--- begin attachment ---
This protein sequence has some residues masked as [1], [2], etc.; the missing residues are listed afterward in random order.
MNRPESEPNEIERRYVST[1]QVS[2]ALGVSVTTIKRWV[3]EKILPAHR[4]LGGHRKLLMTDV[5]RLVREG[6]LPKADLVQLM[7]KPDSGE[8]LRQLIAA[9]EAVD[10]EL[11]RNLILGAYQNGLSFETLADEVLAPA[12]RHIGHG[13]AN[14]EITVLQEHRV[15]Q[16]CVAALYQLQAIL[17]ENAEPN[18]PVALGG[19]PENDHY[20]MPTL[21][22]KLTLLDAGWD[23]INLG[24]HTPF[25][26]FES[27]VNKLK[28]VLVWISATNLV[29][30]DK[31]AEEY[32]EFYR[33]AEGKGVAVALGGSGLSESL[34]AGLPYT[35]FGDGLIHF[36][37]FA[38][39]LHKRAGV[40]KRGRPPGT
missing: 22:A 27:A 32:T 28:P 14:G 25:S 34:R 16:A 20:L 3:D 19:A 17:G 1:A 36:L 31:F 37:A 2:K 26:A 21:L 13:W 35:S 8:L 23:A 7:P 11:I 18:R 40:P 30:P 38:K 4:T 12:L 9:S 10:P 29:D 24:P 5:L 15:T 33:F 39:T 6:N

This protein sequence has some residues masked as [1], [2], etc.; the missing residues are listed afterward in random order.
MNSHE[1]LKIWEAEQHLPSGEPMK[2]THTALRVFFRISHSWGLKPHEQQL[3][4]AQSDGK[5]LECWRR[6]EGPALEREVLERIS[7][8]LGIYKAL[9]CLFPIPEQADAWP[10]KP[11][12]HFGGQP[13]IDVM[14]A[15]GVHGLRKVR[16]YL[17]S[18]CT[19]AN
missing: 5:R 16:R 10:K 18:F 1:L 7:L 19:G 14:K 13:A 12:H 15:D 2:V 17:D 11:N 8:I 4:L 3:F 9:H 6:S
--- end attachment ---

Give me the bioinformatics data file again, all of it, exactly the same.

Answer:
This protein sequence has some residues masked as [1], [2], etc.; the missing residues are listed afterward in random order.
MNRPESEPNEIERRYVST[1]QVS[2]ALGVSVTTIKRWV[3]EKILPAHR[4]LGGHRKLLMTDV[5]RLVREG[6]LPKADLVQLM[7]KPDSGE[8]LRQLIAA[9]EAVD[10]EL[11]RNLILGAYQNGLSFETLADEVLAPA[12]RHIGHG[13]AN[14]EITVLQEHRV[15]Q[16]CVAALYQLQAIL[17]ENAEPN[18]PVALGG[19]PENDHY[20]MPTL[21][22]KLTLLDAGWD[23]INLG[24]HTPF[25][26]FES[27]VNKLK[28]VLVWISATNLV[29][30]DK[31]AEEY[32]EFYR[33]AEGKGVAVALGGSGLSESL[34]AGLPYT[35]FGDGLIHF[36][37]FA[38][39]LHKRAGV[40]KRGRPPGT
missing: 22:A 27:A 32:T 28:P 14:G 25:S 34:R 16:A 20:L 3:D 19:A 17:G 1:A 36:L 31:F 37:A 2:K 26:A 21:L 13:W 35:S 8:L 23:A 7:P 11:I 18:R 40:P 30:P 38:K 4:T 12:L 9:S 10:P 29:D 24:P 5:L 15:T 33:F 39:T 6:N

This protein sequence has some residues masked as [1], [2], etc.; the missing residues are listed afterward in random order.
MNSHE[1]LKIWEAEQHLPSGEPMK[2]THTALRVFFRISHSWGLKPHEQQL[3][4]AQSDGK[5]LECWRR[6]EGPALEREVLERIS[7][8]LGIYKAL[9]CLFPIPEQADAWP[10]KP[11][12]HFGGQP[13]IDVM[14]A[15]GVHGLRKVR[16]YL[17]S[18]CT[19]AN
missing: 5:R 16:R 10:K 18:F 1:L 7:L 19:G 14:K 13:A 12:H 15:D 2:V 17:D 11:N 8:I 4:L 3:F 9:H 6:S